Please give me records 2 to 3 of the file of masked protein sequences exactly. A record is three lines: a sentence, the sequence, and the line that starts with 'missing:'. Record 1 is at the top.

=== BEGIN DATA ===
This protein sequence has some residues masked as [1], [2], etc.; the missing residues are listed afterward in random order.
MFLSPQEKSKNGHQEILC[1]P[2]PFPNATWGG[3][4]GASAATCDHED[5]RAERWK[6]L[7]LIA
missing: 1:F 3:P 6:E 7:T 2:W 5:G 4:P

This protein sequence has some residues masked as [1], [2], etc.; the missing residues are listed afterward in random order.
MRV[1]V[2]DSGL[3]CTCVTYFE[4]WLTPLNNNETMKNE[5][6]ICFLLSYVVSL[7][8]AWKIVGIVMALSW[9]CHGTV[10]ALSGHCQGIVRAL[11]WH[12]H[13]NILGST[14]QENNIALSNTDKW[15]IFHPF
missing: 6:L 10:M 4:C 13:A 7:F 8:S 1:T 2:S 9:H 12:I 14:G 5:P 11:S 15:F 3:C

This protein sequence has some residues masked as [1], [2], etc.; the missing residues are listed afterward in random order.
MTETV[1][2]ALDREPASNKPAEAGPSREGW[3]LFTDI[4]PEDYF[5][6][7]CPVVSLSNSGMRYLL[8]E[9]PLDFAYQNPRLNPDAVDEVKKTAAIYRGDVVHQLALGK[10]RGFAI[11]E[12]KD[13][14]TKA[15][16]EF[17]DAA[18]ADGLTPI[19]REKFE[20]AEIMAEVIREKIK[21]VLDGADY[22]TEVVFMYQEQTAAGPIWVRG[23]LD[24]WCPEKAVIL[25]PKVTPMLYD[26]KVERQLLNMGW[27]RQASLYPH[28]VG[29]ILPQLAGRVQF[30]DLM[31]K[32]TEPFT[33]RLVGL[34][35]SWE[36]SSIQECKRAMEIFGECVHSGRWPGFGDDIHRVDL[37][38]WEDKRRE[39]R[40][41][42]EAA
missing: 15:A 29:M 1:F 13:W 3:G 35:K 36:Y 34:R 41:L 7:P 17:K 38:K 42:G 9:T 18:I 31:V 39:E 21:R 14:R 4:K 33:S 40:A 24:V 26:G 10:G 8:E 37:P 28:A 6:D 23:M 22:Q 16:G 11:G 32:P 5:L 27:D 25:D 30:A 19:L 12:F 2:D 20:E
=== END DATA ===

This protein sequence has some residues masked as [1], [2], etc.; the missing residues are listed afterward in random order.
MRV[1]V[2]DSGL[3]CTCVTYFE[4]WLTPLNNNETMKNE[5][6]ICFLLSYVVSL[7][8]AWKIVGIVMALSW[9]CHGTV[10]ALSGHCQGIVRAL[11]WH[12]H[13]NILGST[14]QENNIALSNTDKW[15]IFHPF
missing: 6:L 10:M 4:C 13:A 7:F 8:S 1:T 2:S 9:H 12:I 14:G 5:P 11:S 15:F 3:C

This protein sequence has some residues masked as [1], [2], etc.; the missing residues are listed afterward in random order.
MTETV[1][2]ALDREPASNKPAEAGPSREGW[3]LFTDI[4]PEDYF[5][6][7]CPVVSLSNSGMRYLL[8]E[9]PLDFAYQNPRLNPDAVDEVKKTAAIYRGDVVHQLALGK[10]RGFAI[11]E[12]KD[13][14]TKA[15][16]EF[17]DAA[18]ADGLTPI[19]REKFE[20]AEIMAEVIREKIK[21]VLDGADY[22]TEVVFMYQEQTAAGPIWVRG[23]LD[24]WCPEKAVIL[25]PKVTPMLYD[26]KVERQLLNMGW[27]RQASLYPH[28]VG[29]ILPQLAGRVQF[30]DLM[31]K[32]TEPFT[33]RLVGL[34][35]SWE[36]SSIQECKRAMEIFGECVHSGRWPGFGDDIHRVDL[37][38]WEDKRRE[39]R[40][41][42]EAA
missing: 15:A 29:M 1:F 13:W 3:G 35:K 36:Y 34:R 41:L 7:P 17:K 38:K 42:G 9:T 18:I 31:V 39:E 21:R 14:R 4:K 33:S 40:A 24:V 26:G 10:G 8:E 37:P 28:A 6:D 23:M 22:Q 16:G 11:G 32:P 5:L 27:D 25:D 30:A 19:L 12:F 2:D 20:E